Biology ReView - Chapter 3

Biology ReView - Chapter 3 - Biology ReView Chapter 3 and 4...

Info iconThis preview shows pages 1–3. Sign up to view the full content.

View Full Document Right Arrow Icon
Biology Re V iew Chapter 3 and 4 By: Vaibhav Mokashi Topic Details Biomes A collection of ecosystems all having similar plant life. Tundra Boreal Forest Temperate Deciduous Forest Grasslands Brief Description Northernmost biome Cold desert South of the Tundra Long days Greatest biodiversity (canopy, under-storey, litter) West from Great Lakes and south from Northern Alberta Weather/Climate Small amount of snow Windy Very cold Harsh with rapidly changing temperatures High temperatures in summer Higher temperatures than boreal and tundra Large growing season Higher temperatures than boreal and tundra Soil Short growing season Permafrost permanently frozen layer of soil Active Layer at the top and thawed in summer Acidic soil Fertile soil because of the high temperatures which allow fast decomposition and the decayed leaves rapid decay and high nutrients rich and fertile mostly grass black earth most fertile in the world Precipitation 10-12 cm per year Approx 40 cm per year Approx 100 cm per year 25 to 75 cm per year Not enough to support trees except near small water bodies Characteristic Plants Plants grow close to the ground with fibrous roots which allow adaption to the shifting active layer Conifers deep roots Tamaracks and black spruce Moss and ferns deciduous trees (maple and oak) many shrubs, ferns mostly grass
Background image of page 1

Info iconThis preview has intentionally blurred sections. Sign up to view the full version.

View Full DocumentRight Arrow Icon
Characteristic Animals Caribou 50 species of birds (seed eaters and white winged crossbill) Deer, grey wolves, squirrels squirrels, Great crested flycatcher, insects, mice, deer, weasels, wolves, black bears, wood peckers, Short tailed shrews bison, grasshopper, voles, mice, snakes, hawks, wolves Soil A layer of soil less than 2 m thick provides the nutrients for all plants to grow. Entire civilizations have disappeared because topsoil was lost. What is 1 theory to explain why the civilization of Easter Island disappeared? Islander removed too many trees causing the top coil to erode No soil = no food Layer Name of Layer Description 1 (upper) Litter Partially decomposed leaves or grasses Limits temperatures, soil variations and reduces water loss by evaporation (like a blanket) 2 Topsoil Small particles of rock mixed with decaying play and animal matter Rich supply of minerals/nutrients for plant growth Contains humus black, nutrient rich 3 Subsoil Stones with small organic matter Light because there is little humus Contains iron, aluminum and phosphorus 4 (deepest) Bedrock End of the soil soil rock layer Soil forms over many years when bedrock is attacked by rain, win, frost and snow. Rock is broken down into smaller particles; this is the process of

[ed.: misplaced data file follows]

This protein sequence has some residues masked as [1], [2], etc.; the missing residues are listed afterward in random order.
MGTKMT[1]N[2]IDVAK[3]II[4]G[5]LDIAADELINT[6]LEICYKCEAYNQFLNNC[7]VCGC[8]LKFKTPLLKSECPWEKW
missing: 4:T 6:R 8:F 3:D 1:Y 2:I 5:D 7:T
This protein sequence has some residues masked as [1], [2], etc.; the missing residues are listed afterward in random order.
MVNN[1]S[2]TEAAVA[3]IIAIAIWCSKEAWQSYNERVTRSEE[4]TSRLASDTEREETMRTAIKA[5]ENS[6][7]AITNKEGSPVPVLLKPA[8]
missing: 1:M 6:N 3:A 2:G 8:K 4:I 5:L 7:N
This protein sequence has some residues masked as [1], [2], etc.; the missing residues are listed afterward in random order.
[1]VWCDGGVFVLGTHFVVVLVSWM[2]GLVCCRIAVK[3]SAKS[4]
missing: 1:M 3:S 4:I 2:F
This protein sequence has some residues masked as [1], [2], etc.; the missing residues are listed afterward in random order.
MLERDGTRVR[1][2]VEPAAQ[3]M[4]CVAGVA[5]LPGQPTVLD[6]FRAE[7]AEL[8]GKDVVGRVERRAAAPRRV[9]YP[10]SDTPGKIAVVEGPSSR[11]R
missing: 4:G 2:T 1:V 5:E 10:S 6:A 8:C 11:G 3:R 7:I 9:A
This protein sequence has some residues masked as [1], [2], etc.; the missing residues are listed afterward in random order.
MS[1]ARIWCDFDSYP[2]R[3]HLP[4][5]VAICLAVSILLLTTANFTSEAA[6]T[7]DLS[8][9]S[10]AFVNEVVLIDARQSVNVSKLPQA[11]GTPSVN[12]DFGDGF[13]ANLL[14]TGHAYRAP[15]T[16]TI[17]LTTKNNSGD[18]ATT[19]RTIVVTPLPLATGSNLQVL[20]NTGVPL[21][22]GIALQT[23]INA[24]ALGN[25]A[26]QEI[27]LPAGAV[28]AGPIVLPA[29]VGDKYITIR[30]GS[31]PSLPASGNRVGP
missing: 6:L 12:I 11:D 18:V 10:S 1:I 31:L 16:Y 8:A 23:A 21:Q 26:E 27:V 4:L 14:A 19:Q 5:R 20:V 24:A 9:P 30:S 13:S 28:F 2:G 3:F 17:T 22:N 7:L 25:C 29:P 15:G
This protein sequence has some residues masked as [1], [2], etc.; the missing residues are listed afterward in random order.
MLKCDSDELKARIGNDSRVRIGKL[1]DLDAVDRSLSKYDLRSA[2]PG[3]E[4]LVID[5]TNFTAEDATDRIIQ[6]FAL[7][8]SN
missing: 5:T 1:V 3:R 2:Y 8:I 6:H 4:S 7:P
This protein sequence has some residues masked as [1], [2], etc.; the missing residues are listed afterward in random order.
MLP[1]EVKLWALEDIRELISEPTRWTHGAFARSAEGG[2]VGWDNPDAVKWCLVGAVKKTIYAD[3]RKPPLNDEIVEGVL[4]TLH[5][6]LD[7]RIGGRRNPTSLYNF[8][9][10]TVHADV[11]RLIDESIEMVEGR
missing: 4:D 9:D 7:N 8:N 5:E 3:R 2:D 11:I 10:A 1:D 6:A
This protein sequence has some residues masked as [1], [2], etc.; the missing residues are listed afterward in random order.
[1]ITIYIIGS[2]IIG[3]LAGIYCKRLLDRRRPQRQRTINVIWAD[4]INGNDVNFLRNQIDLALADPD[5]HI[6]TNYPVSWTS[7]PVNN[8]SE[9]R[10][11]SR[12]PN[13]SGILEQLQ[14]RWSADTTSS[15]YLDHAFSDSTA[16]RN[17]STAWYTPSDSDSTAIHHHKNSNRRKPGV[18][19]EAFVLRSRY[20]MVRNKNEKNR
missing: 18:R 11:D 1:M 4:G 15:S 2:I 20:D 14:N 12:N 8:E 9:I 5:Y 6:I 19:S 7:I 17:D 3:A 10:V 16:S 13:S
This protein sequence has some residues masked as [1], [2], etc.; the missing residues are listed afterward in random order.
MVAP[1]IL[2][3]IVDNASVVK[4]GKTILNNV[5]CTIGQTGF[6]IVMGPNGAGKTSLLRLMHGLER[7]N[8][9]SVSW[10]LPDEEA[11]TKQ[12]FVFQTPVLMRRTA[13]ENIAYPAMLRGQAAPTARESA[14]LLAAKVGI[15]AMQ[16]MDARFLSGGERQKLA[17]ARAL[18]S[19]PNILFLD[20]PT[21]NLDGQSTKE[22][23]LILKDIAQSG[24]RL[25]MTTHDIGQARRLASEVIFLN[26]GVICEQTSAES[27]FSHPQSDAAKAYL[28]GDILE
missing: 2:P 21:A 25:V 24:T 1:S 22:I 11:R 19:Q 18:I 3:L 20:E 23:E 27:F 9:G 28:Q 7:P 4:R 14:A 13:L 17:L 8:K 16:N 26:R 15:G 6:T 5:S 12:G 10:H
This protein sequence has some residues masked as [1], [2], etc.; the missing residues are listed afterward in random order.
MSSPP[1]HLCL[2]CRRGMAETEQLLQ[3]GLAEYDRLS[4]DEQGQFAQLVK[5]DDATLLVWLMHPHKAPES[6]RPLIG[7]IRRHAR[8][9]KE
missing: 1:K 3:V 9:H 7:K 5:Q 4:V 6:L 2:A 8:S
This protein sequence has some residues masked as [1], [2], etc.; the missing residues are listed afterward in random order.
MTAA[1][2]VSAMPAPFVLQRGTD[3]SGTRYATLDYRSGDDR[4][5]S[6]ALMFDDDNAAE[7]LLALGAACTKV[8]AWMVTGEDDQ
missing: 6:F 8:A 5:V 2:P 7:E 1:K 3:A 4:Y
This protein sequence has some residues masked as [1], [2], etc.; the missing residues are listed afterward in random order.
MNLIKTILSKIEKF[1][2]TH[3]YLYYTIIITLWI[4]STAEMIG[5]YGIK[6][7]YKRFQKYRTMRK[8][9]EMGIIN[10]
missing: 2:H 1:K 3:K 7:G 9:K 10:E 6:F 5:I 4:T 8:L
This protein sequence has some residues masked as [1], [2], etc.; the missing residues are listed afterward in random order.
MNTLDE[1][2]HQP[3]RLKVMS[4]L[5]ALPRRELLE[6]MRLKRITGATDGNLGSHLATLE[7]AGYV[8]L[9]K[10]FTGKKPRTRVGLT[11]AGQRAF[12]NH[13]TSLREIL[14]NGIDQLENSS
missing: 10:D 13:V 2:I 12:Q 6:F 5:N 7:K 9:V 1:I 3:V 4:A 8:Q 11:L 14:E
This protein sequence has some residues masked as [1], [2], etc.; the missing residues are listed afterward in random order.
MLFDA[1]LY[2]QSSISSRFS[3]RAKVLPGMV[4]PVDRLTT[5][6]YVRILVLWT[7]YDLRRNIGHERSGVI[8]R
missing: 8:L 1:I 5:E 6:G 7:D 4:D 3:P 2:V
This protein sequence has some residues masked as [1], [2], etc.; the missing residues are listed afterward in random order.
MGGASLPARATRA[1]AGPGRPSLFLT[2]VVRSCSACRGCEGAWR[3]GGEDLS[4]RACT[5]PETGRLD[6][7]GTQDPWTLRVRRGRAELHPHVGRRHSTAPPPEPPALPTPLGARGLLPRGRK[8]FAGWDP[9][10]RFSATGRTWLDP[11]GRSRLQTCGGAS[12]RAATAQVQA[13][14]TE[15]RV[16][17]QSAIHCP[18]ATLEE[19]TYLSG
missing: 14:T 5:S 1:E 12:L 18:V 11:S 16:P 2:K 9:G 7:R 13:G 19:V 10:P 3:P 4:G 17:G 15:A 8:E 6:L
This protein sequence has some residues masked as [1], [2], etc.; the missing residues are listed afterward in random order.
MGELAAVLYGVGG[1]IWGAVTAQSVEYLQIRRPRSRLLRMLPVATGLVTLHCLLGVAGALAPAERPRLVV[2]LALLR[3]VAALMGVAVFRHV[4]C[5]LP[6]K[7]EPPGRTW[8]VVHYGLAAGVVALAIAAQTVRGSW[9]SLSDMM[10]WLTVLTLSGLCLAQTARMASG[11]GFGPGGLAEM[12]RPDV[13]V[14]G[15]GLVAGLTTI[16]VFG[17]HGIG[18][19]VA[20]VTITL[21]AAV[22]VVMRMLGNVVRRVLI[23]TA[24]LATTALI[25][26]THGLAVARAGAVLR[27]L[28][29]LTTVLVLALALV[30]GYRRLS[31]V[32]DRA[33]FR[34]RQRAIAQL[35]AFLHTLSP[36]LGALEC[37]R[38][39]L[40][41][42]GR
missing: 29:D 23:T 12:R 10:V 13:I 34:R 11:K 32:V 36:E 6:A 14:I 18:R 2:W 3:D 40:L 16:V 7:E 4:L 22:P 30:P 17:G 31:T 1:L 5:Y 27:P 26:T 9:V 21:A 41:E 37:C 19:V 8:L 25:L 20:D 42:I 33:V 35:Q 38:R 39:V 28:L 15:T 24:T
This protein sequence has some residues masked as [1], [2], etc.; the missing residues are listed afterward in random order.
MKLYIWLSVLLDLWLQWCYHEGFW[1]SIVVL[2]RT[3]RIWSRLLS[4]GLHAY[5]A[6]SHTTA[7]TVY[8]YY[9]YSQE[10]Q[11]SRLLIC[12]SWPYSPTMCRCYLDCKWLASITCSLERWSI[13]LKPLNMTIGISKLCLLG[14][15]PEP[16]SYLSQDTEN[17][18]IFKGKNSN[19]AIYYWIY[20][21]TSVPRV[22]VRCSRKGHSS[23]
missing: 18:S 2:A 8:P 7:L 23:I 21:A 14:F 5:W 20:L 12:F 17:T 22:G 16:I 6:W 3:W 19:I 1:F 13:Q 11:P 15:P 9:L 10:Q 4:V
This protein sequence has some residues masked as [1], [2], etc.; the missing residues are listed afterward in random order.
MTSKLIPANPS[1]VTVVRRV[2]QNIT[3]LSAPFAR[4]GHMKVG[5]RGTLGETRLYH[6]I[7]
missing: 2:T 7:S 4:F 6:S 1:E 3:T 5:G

Background image of page 2
Image of page 3
This is the end of the preview. Sign up to access the rest of the document.

Page1 / 5

Biology ReView - Chapter 3 - Biology ReView Chapter 3 and 4...

This preview shows document pages 1 - 3. Sign up to view the full document.

View Full Document Right Arrow Icon
Ask a homework question - tutors are online